Natalie Cole, 65

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Natalie, Nat and Carole Cole

SOME POIGNANT New Years Day news.  Like many, I woke to hear of the passing of Natalie Cole.

For me it was a layered loss. I’d done some work for Carole Cole for a box set of her father’s work that came out about a decade ago. I’d felt lucky that I had been trusted write liner notes that would look at not just  her father’s musical arc but the family’s history in Los Angeles.  Like so many I grew up with stacks of Nat Cole records leaning against the hi-fi. On top of that, simply put, the Coles were L.A. royalty.

It fell to Carole in later years to keep watch over the estate and the music rights and through it was in consult with Natalie. Together they protected that story, the legacy. Every anecdote, every date, every memory was checked and double-checked. Legacy was as important to them as was his burnished voice.

Looking at the photo above, it’s impossible to wrap my brain around the fact that they are all gone. What’s hit me more than anything is that the season started officially — as always for me – on Christmas Eve when I first heard Nat Cole’s “The Christmas Song.” And the season ended upon hearing the news of Natalie’s New Years Eve passing.

Some sad  magic symmetry.

 

Ornette Coleman, 85

ornette

Though his early work— a kind of personal answer to his fellow alto saxophonist and innovator Charlie Parker— lay right within jazz — and generated a handful of standards among jazz musicians of the last half-century — he later challenged assumptions about jazz from top to bottom, bringing in his own ideas about instrumentation, process and technical expertise.

— Ben Ratliff via The New York Times

He was always free. Now fly high. Farewell, Ornette.

David Carr, 58

“Shakespeare describes memory as the warden of the brain, but it is also its courtesan. We all remember the parts of the past that allow us to meet the future. The prototypes of the lie — white, grievous, practical–make themselves known when memory is called to answer. Memory usually answers back with bullshit. Everyone likes a good story, especially the one who is telling it, and the historical facts are generally sullied in the process. All men mean well, and clearly most people who set out to tell the truth do not lie on purpose. How is it, then, that every warm bar stool contains a hero, a star of his own epic, who is the sum of his amazing stories?”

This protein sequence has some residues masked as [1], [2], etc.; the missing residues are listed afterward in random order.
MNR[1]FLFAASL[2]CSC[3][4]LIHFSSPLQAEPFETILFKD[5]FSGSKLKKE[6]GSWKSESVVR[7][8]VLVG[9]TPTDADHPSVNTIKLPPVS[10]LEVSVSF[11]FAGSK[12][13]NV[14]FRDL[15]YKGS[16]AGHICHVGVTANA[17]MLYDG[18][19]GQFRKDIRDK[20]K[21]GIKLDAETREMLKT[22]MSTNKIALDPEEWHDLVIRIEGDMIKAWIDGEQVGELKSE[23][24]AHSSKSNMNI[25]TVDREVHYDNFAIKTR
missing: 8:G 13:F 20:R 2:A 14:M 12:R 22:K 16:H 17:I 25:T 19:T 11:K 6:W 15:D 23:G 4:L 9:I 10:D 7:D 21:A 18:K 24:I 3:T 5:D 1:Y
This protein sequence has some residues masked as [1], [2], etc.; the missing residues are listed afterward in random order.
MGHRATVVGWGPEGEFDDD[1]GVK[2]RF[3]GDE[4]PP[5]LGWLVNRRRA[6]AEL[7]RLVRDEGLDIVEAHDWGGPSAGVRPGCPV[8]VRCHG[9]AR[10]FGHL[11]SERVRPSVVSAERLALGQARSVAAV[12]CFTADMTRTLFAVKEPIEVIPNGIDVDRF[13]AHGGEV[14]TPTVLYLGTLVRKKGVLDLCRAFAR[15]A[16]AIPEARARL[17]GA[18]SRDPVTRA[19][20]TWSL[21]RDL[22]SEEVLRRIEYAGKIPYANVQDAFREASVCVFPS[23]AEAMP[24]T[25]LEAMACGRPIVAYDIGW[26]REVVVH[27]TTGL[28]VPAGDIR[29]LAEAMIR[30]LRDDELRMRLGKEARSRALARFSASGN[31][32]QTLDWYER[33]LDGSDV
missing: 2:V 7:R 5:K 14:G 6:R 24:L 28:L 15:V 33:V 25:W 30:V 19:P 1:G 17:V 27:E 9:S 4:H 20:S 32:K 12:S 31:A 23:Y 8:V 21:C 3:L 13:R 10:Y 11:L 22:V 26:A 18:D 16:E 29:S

— David Carr
from “The Night of the Gun”

Woke up and it was still true…Heartbreaking.
NYT obit here.

Phil Stern, 95

Phil Stern via Phil Stern Archives

Phil Stern via Phil Stern Archives

WHEN I think back, there have been so many conversations with so many vivid subjects over the last couple of decades, but I will always have a special place in my memory for my talks with photographer Phil Stern.

Stern, who died last Saturday evening,  had been shooting since the 1930s and had been pretty much any and everywhere you could imagine.  And though many might think of his specialty as rarefied worlds of Hollywood and Jazz — he could and would settle into anything with a singular POV and sense of authority. His war photography and quiet interludes and candid moments of everyday life had equal power and resonance.

Edith Irby Jones standing alone in the hallway of the University of Arkansas Medical School

I was honored to be able to sit and listen to his globetrotting stories and even more so, to be able to be one of the people to tell a little bit of it.  For some years afterward he remained in touch via letters, emails and the occasional phone call in which he always greeted me as “George.”

Here is a snip from my 2003 story during an all-day visit to his home in Hollywood:

Stern winds through his sunny living room-cum-studio. Aside from the cutouts, there’s not one photo framed on the wall. There are piles of Stern’s old LP covers stacked in boxes, some prints in matte-boards piled on a side table. Above the kitchen’s breakfast nook, a black-and-white collage of celebrity mugs spells out “Name Dropper”; a tiny cutout of Frank Sinatra, arms outstretched, pasted on a wooden crucifix, crowns the refrigerator: “That,” he says, with a dismissive wave of the hand, “was Frank’s idea.”

He wasn’t just everywhere, he allowed us to ride alongside, to be everywhere as well.

My thoughts and heart are with his family.

The rest of my feature is here.

And of course some of my all-time favorite Phil Stern images:

Stan Getz and Dizzy Gillespie — photo by Phil Stern

Stan Getz – photo by Phil Stern